Thousands Registered Under France's PACS Law
Friday, January 21st 2000
PARIS -- Since the passage of the Civil Solidarity Pact law in France last October, more than 6,000 same- and opposite-sex couples have registered their unions with the state, the Justice Ministry announced Thursday.
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The national debate over PACS legislation raged in France for the better part of two years. Tens of thousands of conservatives marched through the streets last year to denounce the proposed legislation. Opponents, joined by the Roman Catholic Church, issued dire warnings that the legislation would undermine family values and even bring about the end of French civilization.
The Socialists ultimately beat back Conservative attempts to derail the bill and passed PACS reform on October 13, 1999, by a vote of 315 to 249. Gay civil rights groups in France remain angry that the current bill does nothing to ease adoption restrictions and that a waiting period of three years was necessary before gay couples could file joint tax and claim other benefits.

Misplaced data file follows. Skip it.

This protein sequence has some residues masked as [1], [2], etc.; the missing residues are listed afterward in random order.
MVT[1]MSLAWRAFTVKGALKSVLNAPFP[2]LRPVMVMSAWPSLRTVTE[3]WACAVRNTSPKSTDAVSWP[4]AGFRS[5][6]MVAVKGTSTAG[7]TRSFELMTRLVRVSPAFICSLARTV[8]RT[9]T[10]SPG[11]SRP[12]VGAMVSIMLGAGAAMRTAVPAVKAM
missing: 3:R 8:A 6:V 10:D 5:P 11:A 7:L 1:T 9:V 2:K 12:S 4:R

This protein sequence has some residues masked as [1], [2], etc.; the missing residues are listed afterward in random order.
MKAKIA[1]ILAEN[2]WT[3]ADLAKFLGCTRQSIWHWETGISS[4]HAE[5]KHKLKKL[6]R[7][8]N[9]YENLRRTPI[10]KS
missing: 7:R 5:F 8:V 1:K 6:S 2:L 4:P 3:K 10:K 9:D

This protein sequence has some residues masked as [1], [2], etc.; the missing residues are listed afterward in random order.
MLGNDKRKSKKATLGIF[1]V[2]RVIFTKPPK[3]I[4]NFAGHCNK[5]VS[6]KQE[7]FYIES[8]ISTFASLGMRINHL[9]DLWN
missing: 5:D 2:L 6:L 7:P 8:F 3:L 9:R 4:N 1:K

Similar legislation already exists in several European countries, including Iceland, Belgium and Sweden. Laws in Denmark and the Netherlands are even more liberal. Germany is expected to begin debate on a national domestic partnership law early next year.